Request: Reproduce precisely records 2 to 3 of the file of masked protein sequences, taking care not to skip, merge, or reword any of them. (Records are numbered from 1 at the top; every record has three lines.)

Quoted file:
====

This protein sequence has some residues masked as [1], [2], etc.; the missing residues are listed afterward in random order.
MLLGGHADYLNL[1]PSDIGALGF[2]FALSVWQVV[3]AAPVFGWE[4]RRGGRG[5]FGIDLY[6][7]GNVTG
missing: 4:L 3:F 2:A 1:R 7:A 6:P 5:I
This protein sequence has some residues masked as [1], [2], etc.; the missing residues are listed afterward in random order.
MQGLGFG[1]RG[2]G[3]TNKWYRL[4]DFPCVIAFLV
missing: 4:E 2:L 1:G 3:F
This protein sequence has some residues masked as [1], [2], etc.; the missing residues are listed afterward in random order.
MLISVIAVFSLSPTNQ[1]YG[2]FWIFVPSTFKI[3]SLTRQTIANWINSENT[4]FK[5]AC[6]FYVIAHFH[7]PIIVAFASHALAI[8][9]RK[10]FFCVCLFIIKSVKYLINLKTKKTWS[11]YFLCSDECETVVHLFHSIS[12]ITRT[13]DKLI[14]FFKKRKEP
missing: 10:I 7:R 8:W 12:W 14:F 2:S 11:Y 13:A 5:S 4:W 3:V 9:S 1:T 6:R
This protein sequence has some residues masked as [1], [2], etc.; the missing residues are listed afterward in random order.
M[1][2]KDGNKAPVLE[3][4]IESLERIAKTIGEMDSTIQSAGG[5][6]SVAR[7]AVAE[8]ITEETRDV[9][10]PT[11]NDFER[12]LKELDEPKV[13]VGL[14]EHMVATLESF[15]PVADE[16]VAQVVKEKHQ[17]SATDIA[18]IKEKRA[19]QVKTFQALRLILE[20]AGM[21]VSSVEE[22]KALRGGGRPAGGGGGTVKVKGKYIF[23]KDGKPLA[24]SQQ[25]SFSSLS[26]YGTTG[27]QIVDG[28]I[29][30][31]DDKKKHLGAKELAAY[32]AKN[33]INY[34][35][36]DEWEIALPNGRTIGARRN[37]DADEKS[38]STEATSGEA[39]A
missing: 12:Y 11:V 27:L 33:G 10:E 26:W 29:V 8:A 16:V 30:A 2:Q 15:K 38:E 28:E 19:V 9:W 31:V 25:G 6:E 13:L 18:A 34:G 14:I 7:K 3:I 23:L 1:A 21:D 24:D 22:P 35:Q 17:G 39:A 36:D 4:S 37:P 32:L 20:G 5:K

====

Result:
This protein sequence has some residues masked as [1], [2], etc.; the missing residues are listed afterward in random order.
MQGLGFG[1]RG[2]G[3]TNKWYRL[4]DFPCVIAFLV
missing: 4:E 2:L 1:G 3:F
This protein sequence has some residues masked as [1], [2], etc.; the missing residues are listed afterward in random order.
MLISVIAVFSLSPTNQ[1]YG[2]FWIFVPSTFKI[3]SLTRQTIANWINSENT[4]FK[5]AC[6]FYVIAHFH[7]PIIVAFASHALAI[8][9]RK[10]FFCVCLFIIKSVKYLINLKTKKTWS[11]YFLCSDECETVVHLFHSIS[12]ITRT[13]DKLI[14]FFKKRKEP
missing: 10:I 7:R 8:W 12:W 14:F 2:S 11:Y 13:A 5:S 4:W 3:V 9:S 1:T 6:R